143: As of NetBSD 6, a NetBSD domU will support multiple vcpus.  There is
  144: no SMP support for NetBSD as dom0.  (The dom0 itself doesn't really
  145: need SMP; the lack of support is really a problem when using a dom0 as
  146: a normal computer.)
  147: 
  148: Architecture
  149: ------------
  150: 
  151: Xen itself can run on i386 or amd64 machines.  (Practically, almost
  152: any computer where one would want to run Xen today supports amd64.)
  153: 
  154: Xen, the dom0 kernel, and each domU kernel can be either i386 or
  155: amd64.  When building a xenkernel package, one obtains i386 on an i386
  156: host, and amd64 on an amd64 host.  If the xen kernel is i386, then the
  157: dom0 kernel and all domU kernels must be i386.  With an amd64 xen
  158: kernel, an amd64 dom0 kernel is known to work, and an i386 dom0 kernel
  159: should in theory work.  An amd64 xen/dom0 is known to support both
  160: i386 and amd64 domUs.
  161: 
  162: i386 dom0 and domU kernels must be PAE (except for Xen 3.1); these are
  163: built by default.  (Note that emacs (at least) fails if run on i386
  164: with PAE when built without, and vice versa, presumably due to bugs in
  165: the undump code.)
  166: 
  167: Because of the above, the standard approach is to use amd64 for the
  168: dom0.
  169: 
  170: Xen 4.2 is the last version to support i386 as a host.  TODO: Clarify
  171: if this is about the CPU, the xen kernel, or the dom0 kernel having to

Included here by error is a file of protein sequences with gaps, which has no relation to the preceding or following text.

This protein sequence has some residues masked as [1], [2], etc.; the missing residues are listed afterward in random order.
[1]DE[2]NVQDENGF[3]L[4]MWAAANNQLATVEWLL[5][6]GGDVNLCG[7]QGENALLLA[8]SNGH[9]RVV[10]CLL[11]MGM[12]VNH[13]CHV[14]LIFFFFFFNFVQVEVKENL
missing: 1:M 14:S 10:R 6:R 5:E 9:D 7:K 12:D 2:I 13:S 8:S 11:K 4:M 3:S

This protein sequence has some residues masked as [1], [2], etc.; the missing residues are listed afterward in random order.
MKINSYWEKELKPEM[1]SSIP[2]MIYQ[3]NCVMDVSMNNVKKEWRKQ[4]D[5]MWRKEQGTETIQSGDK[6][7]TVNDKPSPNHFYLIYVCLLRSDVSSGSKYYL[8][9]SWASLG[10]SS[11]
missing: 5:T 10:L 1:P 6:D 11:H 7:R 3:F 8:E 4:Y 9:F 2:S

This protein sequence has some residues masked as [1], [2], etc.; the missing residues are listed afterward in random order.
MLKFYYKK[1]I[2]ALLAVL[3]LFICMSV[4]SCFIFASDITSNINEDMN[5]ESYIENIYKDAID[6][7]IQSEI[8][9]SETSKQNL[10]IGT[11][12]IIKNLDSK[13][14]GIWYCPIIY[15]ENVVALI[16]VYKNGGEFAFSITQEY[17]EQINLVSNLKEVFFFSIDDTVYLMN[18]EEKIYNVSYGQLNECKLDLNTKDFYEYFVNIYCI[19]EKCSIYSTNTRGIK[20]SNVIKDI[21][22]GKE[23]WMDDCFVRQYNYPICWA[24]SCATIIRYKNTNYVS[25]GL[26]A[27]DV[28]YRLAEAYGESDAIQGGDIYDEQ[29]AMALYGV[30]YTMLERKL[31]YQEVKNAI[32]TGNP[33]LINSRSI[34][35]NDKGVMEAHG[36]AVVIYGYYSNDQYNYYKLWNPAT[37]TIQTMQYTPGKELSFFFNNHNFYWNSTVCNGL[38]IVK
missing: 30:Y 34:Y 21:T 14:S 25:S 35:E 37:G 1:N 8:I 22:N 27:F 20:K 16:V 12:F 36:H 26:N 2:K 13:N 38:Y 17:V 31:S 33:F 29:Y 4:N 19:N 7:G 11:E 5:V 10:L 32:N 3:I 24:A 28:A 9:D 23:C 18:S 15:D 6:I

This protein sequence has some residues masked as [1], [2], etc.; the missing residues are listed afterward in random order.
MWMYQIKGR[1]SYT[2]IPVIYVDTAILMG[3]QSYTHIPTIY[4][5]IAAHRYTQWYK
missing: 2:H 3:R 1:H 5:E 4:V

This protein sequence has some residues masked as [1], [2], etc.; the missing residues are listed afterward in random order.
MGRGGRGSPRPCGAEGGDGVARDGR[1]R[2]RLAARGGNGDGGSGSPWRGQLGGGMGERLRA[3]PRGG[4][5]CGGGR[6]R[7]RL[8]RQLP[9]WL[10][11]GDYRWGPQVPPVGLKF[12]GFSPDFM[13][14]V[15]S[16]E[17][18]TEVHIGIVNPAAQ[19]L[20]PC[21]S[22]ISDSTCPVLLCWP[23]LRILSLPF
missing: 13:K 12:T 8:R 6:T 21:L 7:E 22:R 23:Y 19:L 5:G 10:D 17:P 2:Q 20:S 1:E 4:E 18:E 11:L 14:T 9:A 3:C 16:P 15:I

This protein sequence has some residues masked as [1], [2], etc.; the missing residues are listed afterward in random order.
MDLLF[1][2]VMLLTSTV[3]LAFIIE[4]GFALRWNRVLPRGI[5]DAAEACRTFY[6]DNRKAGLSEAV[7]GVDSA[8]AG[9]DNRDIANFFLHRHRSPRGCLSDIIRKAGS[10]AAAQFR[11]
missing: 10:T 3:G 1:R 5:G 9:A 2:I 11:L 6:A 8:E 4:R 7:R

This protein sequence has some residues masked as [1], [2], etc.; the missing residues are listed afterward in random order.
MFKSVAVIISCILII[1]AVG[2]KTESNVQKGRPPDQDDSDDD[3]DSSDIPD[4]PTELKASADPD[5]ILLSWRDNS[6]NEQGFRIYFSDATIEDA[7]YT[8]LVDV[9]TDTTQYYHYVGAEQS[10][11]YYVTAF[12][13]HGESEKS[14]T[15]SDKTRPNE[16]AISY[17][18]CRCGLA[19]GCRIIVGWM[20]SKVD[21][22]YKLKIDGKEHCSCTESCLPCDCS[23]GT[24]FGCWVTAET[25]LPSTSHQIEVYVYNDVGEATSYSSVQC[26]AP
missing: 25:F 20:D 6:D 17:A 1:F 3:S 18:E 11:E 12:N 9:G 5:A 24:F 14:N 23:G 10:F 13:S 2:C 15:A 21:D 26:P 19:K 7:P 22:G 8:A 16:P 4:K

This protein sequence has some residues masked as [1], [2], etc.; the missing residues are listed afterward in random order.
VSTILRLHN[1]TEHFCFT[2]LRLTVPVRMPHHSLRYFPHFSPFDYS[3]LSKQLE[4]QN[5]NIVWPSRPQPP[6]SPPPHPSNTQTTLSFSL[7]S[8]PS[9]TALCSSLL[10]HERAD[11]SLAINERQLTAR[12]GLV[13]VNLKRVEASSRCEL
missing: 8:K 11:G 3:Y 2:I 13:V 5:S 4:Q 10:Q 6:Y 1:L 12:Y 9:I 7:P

172: be amd64.
  173: 
  174: 
  175: Stability
  176: ---------
  177: 
  178: Mostly, NetBSD as a dom0 or domU is quite stable.
  179: However, there are some open PRs indicating problems.
  180: 
  181:  - [PR 48125](http://gnats.netbsd.org/48125)
  182:  - [PR 47720](http://gnats.netbsd.org/47720)
  183: 
  184: Note also that there are issues with sparse vnd(4) instances, but
  185: these are not about Xen.
  186: 
  187: Recommendation
  188: --------------
  189: 
  190: Therefore, this HOWTO recommends running xenkernel42 (and xentools42),
  191: xl, the NetBSD 6 stable branch, and to use an amd64 kernel as the
  192: dom0.  Either the i386 or amd64 of NetBSD may be used as domUs.
  193: 
  194: Build problems
  195: --------------
  196: 
  197: Ideally, all versions of Xen in pkgsrc would build on all versions of
  198: NetBSD on both i386 and amd64.  However, that isn't the case.  Besides
  199: aging code and aging compilers, qemu (included in xentools for HVM
  200: support) is difficult to build.  The following are known to work or FAIL:
  201: 
  202:         xenkernel3 netbsd-5 amd64
  203:         xentools3 netbsd-5 amd64
  204:         xentools3=hvm netbsd-5 amd64 ????
  205:         xenkernel33 netbsd-5 amd64
  206:         xentools33 netbsd-5 amd64
  207:         xenkernel41 netbsd-5 amd64
  208:         xentools41 netbsd-5 amd64
  209:         xenkernel42 netbsd-5 amd64
  210:         xentools42 netbsd-5 amd64
  211: 
  212:         xenkernel3 netbsd-6 i386 FAIL
  213:         xentools3 netbsd-6 i386
  214:         xentools3-hvm netbsd-6 i386 FAIL (dependencies fail)
  215:         xenkernel33 netbsd-6 i386
  216:         xentools33 netbsd-6 i386
  217:         xenkernel41 netbsd-6 i386
  218:         xentools41 netbsd-6 i386
  219:         xenkernel42 netbsd-6 i386
  220:         xentools42 netbsd-6 i386 *MIXED
  221: 
  222: 	(all 3 and 33 seem to FAIL)
  223:         xenkernel41 netbsd-7 i386
  224:         xentools41 netbsd-7 i386
  225:         xenkernel42 netbsd-7 i386
  226:         xentools42 netbsd-7 i386 ??FAIL
  227: 
  228: (*On netbsd-6 i386, there is a xentools42 in the 2014Q3 official builds,
  229: but it does not build for gdt.)
  230: 
  231: NetBSD as a dom0
  232: ================
  233: 
  234: NetBSD can be used as a dom0 and works very well.  The following